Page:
I agree with you, on all points. And Canada is looking better to me by the day. :mad:

Don't be so sure... The CRIA has just as much of a powerful lobby in Ottawa. You can't be so sure that this kind of legislation won't get introduced.

Yes, there are more serious crimes but last time I checked shoplifting was still illegal. Copying someones work verbatim and taking credit for it when writing a paper is still illegal with the penalty being you get kicked out of school (if you're in school) or fined.

It's called breaking the law. Whether you're selling bootleg cds on the street corner or dealing drugs, it's illegal. The fact is The Man has told you it is wrong, told you he will sue you for what he feels is rightfully his, and told you he is willing to zap your computer. Now, it will be illegal and everyone starts crying about it. ITS STEALING! And with at least one WalMart in just about every county in this country, Amazon.com with their super selecton of CDs and affordable online digital music stores there is no excuse for this behavior.

funkywhat2
Jul 17, 2003, 11:23 PM
All the music I've ever downloaded (and this is not a lie) has either been lost in reformats, disk crashes, etc. or purchased weeks asfter downloading the song. At my height of Kazaa use, I was also buying the most CD's I had ever purchased (some five a month). I, like a poster above, will only purchase something after using it, trying it on, having my neighbor tell me how good it is.

Besides, if it become too hard to download, I'll just burn discs. But if I do that, then I won't buy CD's anymore.

Personally, it makes me mad when people steal music with no intention on purchasing. Those of use who are semi-legit (I'm breaking the law, yes, but then almost making up for it :D ) use these tools as a service.

What do you think of this: An RIAA website with full length song samples, maybe one or two songs from a CD, with the option to buy after listening. Make the prices a bit lower, since you'll be buying direct from a music industry lobbiest group. I think that would help curb some of this problem.

hacurio1
Jul 17, 2003, 11:38 PM
Originally posted by NavyIntel007
Don't be so sure... The CRIA has just as much of a powerful lobby in Ottawa. You can't be so sure that this kind of legislation won't get introduced.

Yes, there are more serious crimes but last time I checked shoplifting was still illegal. Copying someones work verbatim and taking credit for it when writing a paper is still illegal with the penalty being you get kicked out of school (if you're in school) or fined.

It's called breaking the law. Whether you're selling bootleg cds on the street corner or dealing drugs, it's illegal. The fact is The Man has told you it is wrong, told you he will sue you for what he feels is rightfully his, and told you he is willing to zap your computer. Now, it will be illegal and everyone starts crying about it. ITS STEALING! And with at least one WalMart in just about every county in this country, Amazon.com with their super selecton of CDs and affordable online digital music stores there is no excuse for this behavior.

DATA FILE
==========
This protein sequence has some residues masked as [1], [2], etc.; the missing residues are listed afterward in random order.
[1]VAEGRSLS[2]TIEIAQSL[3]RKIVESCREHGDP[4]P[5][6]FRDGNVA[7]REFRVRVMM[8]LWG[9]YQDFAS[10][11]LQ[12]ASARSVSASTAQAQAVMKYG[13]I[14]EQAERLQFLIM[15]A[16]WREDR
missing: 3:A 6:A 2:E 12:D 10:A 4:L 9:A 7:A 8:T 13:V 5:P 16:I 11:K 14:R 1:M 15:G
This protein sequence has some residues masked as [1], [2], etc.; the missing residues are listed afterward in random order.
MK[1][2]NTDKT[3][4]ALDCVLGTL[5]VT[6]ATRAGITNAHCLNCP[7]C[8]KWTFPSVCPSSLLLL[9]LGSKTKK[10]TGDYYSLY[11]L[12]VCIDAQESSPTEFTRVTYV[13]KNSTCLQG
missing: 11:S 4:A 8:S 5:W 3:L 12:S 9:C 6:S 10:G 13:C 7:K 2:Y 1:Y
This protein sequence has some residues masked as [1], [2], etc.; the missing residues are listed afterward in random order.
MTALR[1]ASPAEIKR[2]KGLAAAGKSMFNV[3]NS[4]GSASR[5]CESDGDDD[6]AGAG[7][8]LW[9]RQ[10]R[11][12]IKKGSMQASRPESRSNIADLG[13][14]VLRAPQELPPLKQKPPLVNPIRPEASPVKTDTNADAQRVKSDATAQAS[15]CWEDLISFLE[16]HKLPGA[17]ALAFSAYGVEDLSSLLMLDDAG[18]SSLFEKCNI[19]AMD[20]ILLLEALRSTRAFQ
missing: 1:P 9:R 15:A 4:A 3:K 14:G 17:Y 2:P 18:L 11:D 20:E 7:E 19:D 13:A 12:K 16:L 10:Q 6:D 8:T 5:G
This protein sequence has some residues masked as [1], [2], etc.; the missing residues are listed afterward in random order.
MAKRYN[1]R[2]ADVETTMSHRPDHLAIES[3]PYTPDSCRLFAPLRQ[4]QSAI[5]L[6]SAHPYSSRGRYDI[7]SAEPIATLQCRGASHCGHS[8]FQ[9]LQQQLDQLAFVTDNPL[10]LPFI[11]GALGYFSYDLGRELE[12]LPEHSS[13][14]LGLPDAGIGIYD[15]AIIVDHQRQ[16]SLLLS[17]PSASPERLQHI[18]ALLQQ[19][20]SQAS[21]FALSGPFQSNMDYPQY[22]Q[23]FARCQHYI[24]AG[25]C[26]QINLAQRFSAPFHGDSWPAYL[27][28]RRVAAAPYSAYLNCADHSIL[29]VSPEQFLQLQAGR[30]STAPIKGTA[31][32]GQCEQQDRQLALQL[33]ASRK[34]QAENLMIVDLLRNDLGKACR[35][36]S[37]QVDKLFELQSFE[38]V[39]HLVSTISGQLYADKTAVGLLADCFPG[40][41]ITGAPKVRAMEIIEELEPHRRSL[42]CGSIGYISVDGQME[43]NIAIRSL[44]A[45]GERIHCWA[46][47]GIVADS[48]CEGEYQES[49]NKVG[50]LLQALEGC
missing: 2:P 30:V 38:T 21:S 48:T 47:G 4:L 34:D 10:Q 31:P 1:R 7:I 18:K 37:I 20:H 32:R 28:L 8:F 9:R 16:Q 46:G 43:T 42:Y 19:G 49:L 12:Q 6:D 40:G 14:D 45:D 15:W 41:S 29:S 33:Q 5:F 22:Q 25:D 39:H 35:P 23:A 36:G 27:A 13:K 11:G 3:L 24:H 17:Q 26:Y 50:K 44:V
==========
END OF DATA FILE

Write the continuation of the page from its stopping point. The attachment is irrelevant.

Iím sure most people in these forums will agree with you to the illegal nature of P2P piracy, but most complain about the moronic solution this guy is proposing. Piracy itís illegal, but itís completely nonsense to put 8-19 year old kids in prison because of it. Not only that irritates me, but his other suggestions that clearly violate any aspect of privacy. He suggested immunity for copyright holders to allow them to access and destroy or hack computers who are SUSPECTED (suspected being the key word here) of illegally having copyrighted material. Would you agree if the Police put your 10-year-old nephew in jail because he stole a 99 cents Pop? last time I checked shoplifting was still illegal! So is speeding, lets put everybody who speeds in jail!

MrMacMan
Jul 17, 2003, 11:49 PM
Meh, I say bring it own.

They convict me of doing anything I will bring it to the Supreme Court.

Dazzler
Jul 18, 2003, 12:27 AM
Originally posted by LethalWolfe
What are you ranting about? This is a Bill being proposed by two congressmen. It has nothing to do w/law enforcement agencies which, as the name implies, enforce the law. They do not make it.


Lethal

Okay, LethalWolfe, try to keep up here. I'd hate for another conclusion to be mistaken for a "rant".

The two Congressmen are proposing a bill, which if passed "would " make it easier to slap criminal charges on Internet users who copy music..." (to quote the original article).

So let's say these two Congressmen are successful, the Bill is passed into legislation and becomes law.

To slap criminal charges on anyone, they have to do something illegal, to make them a criminal, which means they are breaking the law. Now, who enforces the law?

THE LAW ENFORCEMENT AGENCIES.

Sorry for reaching a conclusion and not giving you the steps in the middle.

QCassidy352
Jul 18, 2003, 02:30 AM
Originally posted by hacurio1
He suggested immunity for copyright holders to allow them to access and destroy or hack computers who are SUSPECTED (suspected being the key word here) of illegally having copyrighted material.

Unconsitutional on so many levels. But then, so is the patriot act, and that doesn't seem to be stopping anything. :rolleyes: